And from what i’ve read, they buy these debts for pennies on the dollar. So say they paid $500 for this debt, that’s $2500 they would have put into this to try to get roughly $1800.

What they paid for the debt does not matter.  Under contract law they are legally entitled to sue for the entire amount the consumer owed when they bought the account plus attorney fees and costs. Even if they did pay $500 for the debt if they settle for $750 they make a great profit.  If they get a judgment then post judgment interest is added annually which can balloon a small debt to triple the amount in a very short number of years.  It isn't uncommon for them to sue someone who is collection proof right now and wait it out for a few years then garnish their wages several years down the road to collect triple what they sued for.

2 hours ago, Victoria8055 said:

And they’re putting up that $2500 without being sure that they’ll even win and collect on any of it. 

As I explained before they have already paid a global retainer to sue consumers.  They are not spending an additional retainer fee specifically for your suit.  The only added cost is probably $100 in filing fee directly to the court and even that is awarded to them if they win.

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12 minutes ago, Victoria8055 said:

Okay great, good to know. So what if I lose arbitration? Am I on the hook to pay more than the debt I currently owe? Am I going to have to pay any of these attorney fees of theirs? I’m a little confused.

In arbitration you are generally required to pay $250 at most for arbitration costs.  In some cases you don’t have to pay anything. They pay the rest of the arbitration costs, which is in the thousands or even tens of thousands.  They have to pay their attorney fees. 
 

 

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27 minutes ago, Clydesmom said:

Yes.

Not exactly. Most large companies like Midland hire a law firm on a global retainer for a specified number of accounts/suits each year. On the accounts they sue for a flat fee of anywhere from $750-2500 depending on what state the suit is in is added to the suit.  They always ask for reasonable attorney fees to be awarded as part of the judgment and it is. That means YOU pay their attorney fees when you lose so it costs them nothing.  Added to that: the retainer fee if unused at the end of the fiscal year can be a business expense on taxes.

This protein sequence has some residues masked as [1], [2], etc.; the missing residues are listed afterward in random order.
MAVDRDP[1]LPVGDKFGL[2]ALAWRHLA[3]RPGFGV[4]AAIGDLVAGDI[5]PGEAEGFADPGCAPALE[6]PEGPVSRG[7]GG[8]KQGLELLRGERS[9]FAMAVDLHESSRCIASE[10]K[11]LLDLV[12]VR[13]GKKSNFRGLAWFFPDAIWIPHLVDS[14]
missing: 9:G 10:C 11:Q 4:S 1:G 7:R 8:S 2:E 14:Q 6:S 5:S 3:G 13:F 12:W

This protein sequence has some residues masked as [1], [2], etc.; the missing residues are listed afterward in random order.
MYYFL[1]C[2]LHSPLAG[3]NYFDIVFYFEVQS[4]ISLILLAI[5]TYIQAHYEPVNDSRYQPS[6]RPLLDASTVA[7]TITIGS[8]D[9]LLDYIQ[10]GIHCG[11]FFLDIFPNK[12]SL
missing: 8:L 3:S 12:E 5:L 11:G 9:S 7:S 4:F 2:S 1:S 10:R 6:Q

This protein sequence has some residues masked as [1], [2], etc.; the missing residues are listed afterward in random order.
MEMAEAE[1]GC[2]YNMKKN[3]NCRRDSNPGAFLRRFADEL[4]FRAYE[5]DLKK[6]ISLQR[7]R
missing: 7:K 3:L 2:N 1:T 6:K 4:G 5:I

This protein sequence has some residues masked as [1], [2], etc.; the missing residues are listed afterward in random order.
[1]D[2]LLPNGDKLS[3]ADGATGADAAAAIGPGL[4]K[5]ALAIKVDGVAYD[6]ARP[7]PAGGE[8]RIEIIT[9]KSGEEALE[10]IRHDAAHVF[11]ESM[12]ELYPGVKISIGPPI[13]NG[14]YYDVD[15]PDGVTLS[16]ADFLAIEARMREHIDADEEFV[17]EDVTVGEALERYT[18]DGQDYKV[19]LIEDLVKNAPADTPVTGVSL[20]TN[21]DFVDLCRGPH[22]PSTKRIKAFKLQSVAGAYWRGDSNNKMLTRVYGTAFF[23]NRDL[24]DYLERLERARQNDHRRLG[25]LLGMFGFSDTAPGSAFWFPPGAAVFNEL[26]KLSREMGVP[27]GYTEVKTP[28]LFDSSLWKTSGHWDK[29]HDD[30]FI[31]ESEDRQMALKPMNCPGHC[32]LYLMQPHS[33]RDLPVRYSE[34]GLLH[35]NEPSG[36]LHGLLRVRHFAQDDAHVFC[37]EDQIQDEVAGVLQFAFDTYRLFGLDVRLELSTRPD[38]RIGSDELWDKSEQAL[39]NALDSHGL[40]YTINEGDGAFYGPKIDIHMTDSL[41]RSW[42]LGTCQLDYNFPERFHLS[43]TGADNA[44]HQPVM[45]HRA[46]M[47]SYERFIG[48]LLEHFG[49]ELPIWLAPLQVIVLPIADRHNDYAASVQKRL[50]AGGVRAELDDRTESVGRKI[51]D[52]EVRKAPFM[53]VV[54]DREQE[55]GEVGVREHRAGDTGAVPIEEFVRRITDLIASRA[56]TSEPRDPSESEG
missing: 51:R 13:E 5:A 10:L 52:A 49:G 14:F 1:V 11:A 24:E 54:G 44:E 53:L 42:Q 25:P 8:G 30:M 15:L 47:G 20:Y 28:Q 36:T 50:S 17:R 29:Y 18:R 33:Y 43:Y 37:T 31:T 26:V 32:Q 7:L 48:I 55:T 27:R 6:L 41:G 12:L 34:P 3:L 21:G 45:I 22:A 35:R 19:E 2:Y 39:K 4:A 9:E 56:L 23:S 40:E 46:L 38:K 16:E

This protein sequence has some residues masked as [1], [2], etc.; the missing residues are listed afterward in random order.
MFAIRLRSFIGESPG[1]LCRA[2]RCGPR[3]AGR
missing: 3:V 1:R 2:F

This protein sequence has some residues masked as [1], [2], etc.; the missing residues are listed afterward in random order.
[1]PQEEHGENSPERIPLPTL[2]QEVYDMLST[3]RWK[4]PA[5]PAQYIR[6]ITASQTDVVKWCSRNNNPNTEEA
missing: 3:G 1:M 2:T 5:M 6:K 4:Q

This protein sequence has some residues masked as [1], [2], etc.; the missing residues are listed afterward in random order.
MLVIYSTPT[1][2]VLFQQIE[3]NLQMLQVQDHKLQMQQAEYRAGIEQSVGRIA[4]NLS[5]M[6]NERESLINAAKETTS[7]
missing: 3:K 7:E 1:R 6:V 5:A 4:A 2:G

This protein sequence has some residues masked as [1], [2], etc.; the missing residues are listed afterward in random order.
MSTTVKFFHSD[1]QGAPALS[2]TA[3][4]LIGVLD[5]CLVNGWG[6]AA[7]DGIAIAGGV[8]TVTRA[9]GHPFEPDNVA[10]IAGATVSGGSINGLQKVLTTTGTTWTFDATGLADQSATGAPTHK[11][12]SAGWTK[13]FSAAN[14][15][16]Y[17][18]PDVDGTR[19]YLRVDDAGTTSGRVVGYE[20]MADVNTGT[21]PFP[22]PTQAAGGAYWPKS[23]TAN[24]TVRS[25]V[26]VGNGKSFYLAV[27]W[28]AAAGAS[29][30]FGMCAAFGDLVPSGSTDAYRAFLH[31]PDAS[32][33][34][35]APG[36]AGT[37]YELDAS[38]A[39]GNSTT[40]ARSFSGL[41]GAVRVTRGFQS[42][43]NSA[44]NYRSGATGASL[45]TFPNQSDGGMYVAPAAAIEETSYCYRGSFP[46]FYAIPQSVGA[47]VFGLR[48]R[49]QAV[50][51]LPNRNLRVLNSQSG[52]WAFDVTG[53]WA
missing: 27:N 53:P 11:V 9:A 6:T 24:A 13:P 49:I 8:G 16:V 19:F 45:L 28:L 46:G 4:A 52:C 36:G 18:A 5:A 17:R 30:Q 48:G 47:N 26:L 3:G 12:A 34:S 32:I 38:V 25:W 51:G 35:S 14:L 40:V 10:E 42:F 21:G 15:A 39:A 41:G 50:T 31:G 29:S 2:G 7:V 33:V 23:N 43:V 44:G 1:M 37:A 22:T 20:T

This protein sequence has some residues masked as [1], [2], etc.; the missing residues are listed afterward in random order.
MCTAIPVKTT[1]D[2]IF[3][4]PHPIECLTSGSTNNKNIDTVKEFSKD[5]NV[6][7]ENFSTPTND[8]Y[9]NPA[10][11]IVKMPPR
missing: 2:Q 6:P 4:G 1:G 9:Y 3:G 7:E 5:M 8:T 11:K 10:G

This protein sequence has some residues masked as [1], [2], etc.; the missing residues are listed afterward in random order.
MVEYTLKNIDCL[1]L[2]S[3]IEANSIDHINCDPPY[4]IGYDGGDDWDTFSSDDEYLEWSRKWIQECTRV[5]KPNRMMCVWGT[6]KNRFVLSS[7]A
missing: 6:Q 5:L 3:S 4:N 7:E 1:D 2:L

What they paid for the debt does not matter.  Under contract law they are legally entitled to sue for the entire amount the consumer owed when they bought the account plus attorney fees and costs. Even if they did pay $500 for the debt if they settle for $750 they make a great profit.  If they get a judgment then post judgment interest is added annually which can balloon a small debt to triple the amount in a very short number of years.  It isn't uncommon for them to sue someone who is collection proof right now and wait it out for a few years then garnish their wages several years down the road to collect triple what they sued for.

As I explained before they have already paid a global retainer to sue consumers.  They are not spending an additional retainer fee specifically for your suit.  The only added cost is probably $100 in filing fee directly to the court and even that is awarded to them if they win.

In some states this is not the case. 
 

For example, in my state they could get the filing fee but not attorney expenses as part of the judgment.  

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4 hours ago, Brotherskeeper said:

What type of Comenity credit card is this?

What was the date of the last payment on the account, if you know? 

This is important information needed in order to obtain the correct agreement.

Do you have the original Comenity Capital Bank Credit Card Agreement in your files? 

Do you have any original monthly account statements in your files? 

Do you have any bank statements that show payments?  The last payment made? ( to determine statute of limitations)

How is this account being reported on your 3 credit reporting agency reports?